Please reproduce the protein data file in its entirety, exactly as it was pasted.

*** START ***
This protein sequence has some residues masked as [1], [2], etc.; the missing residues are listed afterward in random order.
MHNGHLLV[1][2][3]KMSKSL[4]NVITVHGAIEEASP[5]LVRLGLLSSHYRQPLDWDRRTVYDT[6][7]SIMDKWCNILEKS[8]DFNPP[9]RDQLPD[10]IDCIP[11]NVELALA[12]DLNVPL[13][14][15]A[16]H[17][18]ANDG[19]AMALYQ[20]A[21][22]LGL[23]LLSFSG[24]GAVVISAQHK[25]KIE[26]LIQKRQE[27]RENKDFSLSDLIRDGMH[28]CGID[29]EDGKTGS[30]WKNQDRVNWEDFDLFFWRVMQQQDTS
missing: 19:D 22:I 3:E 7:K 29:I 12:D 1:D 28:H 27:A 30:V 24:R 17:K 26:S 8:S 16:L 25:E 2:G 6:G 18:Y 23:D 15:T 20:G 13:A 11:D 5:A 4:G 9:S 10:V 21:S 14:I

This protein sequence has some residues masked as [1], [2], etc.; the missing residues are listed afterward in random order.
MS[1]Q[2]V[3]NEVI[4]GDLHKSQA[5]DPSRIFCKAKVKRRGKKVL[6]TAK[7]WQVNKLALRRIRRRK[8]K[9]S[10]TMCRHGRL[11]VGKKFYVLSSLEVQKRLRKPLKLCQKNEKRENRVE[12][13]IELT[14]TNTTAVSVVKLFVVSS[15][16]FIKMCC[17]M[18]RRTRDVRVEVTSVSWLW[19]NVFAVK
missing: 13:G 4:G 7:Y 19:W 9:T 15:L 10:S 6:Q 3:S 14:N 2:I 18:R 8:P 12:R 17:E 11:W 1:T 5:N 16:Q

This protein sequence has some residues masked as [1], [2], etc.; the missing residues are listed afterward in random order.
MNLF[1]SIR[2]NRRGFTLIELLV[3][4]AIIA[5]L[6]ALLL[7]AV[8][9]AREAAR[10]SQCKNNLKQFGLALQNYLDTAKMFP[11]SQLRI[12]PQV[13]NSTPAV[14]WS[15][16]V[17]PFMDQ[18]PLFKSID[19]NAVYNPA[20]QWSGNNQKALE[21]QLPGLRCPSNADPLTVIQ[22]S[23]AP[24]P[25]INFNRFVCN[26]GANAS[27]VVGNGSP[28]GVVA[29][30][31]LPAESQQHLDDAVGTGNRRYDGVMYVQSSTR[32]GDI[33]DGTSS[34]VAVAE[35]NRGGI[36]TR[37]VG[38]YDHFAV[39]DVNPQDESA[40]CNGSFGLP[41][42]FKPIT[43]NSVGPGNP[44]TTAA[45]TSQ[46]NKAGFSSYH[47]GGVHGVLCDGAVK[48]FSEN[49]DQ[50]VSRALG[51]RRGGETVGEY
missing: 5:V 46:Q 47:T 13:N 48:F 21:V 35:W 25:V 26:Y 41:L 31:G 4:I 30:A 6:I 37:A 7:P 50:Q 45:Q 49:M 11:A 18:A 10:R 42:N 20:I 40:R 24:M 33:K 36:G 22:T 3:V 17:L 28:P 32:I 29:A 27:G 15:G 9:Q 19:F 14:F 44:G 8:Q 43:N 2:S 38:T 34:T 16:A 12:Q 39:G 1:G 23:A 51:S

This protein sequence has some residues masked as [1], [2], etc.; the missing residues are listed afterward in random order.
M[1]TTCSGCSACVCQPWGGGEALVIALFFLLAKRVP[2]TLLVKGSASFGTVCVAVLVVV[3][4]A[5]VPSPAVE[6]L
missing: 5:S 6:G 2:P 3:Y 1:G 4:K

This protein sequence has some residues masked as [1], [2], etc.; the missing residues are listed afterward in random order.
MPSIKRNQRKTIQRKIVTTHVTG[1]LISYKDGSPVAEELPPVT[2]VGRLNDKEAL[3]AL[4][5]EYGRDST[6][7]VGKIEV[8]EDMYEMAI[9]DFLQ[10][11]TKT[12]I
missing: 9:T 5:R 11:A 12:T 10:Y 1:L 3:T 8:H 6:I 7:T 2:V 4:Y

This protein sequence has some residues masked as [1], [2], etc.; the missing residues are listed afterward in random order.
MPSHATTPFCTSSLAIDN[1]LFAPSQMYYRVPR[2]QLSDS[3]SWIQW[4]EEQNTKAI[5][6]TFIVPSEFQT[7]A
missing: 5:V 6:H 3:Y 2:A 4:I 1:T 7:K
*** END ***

This protein sequence has some residues masked as [1], [2], etc.; the missing residues are listed afterward in random order.
MHNGHLLV[1][2][3]KMSKSL[4]NVITVHGAIEEASP[5]LVRLGLLSSHYRQPLDWDRRTVYDT[6][7]SIMDKWCNILEKS[8]DFNPP[9]RDQLPD[10]IDCIP[11]NVELALA[12]DLNVPL[13][14][15]A[16]H[17][18]ANDG[19]AMALYQ[20]A[21][22]LGL[23]LLSFSG[24]GAVVISAQHK[25]KIE[26]LIQKRQE[27]RENKDFSLSDLIRDGMH[28]CGID[29]EDGKTGS[30]WKNQDRVNWEDFDLFFWRVMQQQDTS
missing: 19:D 22:I 3:E 7:K 29:I 12:D 1:D 28:H 27:A 30:V 24:R 17:K 26:S 8:S 16:L 25:E 2:G 6:G 18:Y 23:D 15:T 20:G 13:A 11:D 5:A 4:G 9:S 10:V 21:S 14:I

This protein sequence has some residues masked as [1], [2], etc.; the missing residues are listed afterward in random order.
MS[1]Q[2]V[3]NEVI[4]GDLHKSQA[5]DPSRIFCKAKVKRRGKKVL[6]TAK[7]WQVNKLALRRIRRRK[8]K[9]S[10]TMCRHGRL[11]VGKKFYVLSSLEVQKRLRKPLKLCQKNEKRENRVE[12][13]IELT[14]TNTTAVSVVKLFVVSS[15][16]FIKMCC[17]M[18]RRTRDVRVEVTSVSWLW[19]NVFAVK
missing: 13:G 4:G 7:Y 19:W 9:T 15:L 10:S 6:Q 3:S 14:N 2:I 18:R 8:P 12:R 17:E 11:W 1:T 5:N 16:Q

This protein sequence has some residues masked as [1], [2], etc.; the missing residues are listed afterward in random order.
MNLF[1]SIR[2]NRRGFTLIELLV[3][4]AIIA[5]L[6]ALLL[7]AV[8][9]AREAAR[10]SQCKNNLKQFGLALQNYLDTAKMFP[11]SQLRI[12]PQV[13]NSTPAV[14]WS[15][16]V[17]PFMDQ[18]PLFKSID[19]NAVYNPA[20]QWSGNNQKALE[21]QLPGLRCPSNADPLTVIQ[22]S[23]AP[24]P[25]INFNRFVCN[26]GANAS[27]VVGNGSP[28]GVVA[29][30][31]LPAESQQHLDDAVGTGNRRYDGVMYVQSSTR[32]GDI[33]DGTSS[34]VAVAE[35]NRGGI[36]TR[37]VG[38]YDHFAV[39]DVNPQDESA[40]CNGSFGLP[41][42]FKPIT[43]NSVGPGNP[44]TTAA[45]TSQ[46]NKAGFSSYH[47]GGVHGVLCDGAVK[48]FSEN[49]DQ[50]VSRALG[51]RRGGETVGEY
missing: 5:V 46:Q 47:T 13:N 48:F 21:V 35:W 25:V 26:Y 41:L 31:G 4:I 30:A 6:I 37:A 7:P 50:Q 45:Q 49:M 11:A 18:A 10:R 42:N 20:I 40:R 24:M 33:K 36:G 22:T 3:V 17:L 28:P 32:I 29:A 27:G 15:G 9:Q 19:F 14:F 44:G 8:Q 43:N 2:S 38:T 34:T 16:A 12:Q 39:G 1:G 23:A 51:S

This protein sequence has some residues masked as [1], [2], etc.; the missing residues are listed afterward in random order.
M[1]TTCSGCSACVCQPWGGGEALVIALFFLLAKRVP[2]TLLVKGSASFGTVCVAVLVVV[3][4]A[5]VPSPAVE[6]L
missing: 5:S 6:G 2:P 3:Y 1:G 4:K

This protein sequence has some residues masked as [1], [2], etc.; the missing residues are listed afterward in random order.
MPSIKRNQRKTIQRKIVTTHVTG[1]LISYKDGSPVAEELPPVT[2]VGRLNDKEAL[3]AL[4][5]EYGRDST[6][7]VGKIEV[8]EDMYEMAI[9]DFLQ[10][11]TKT[12]I
missing: 9:T 5:R 11:A 12:T 10:Y 1:L 3:T 8:H 6:I 7:T 2:V 4:Y

This protein sequence has some residues masked as [1], [2], etc.; the missing residues are listed afterward in random order.
MPSHATTPFCTSSLAIDN[1]LFAPSQMYYRVPR[2]QLSDS[3]SWIQW[4]EEQNTKAI[5][6]TFIVPSEFQT[7]A
missing: 5:V 6:H 3:Y 2:A 4:I 1:T 7:K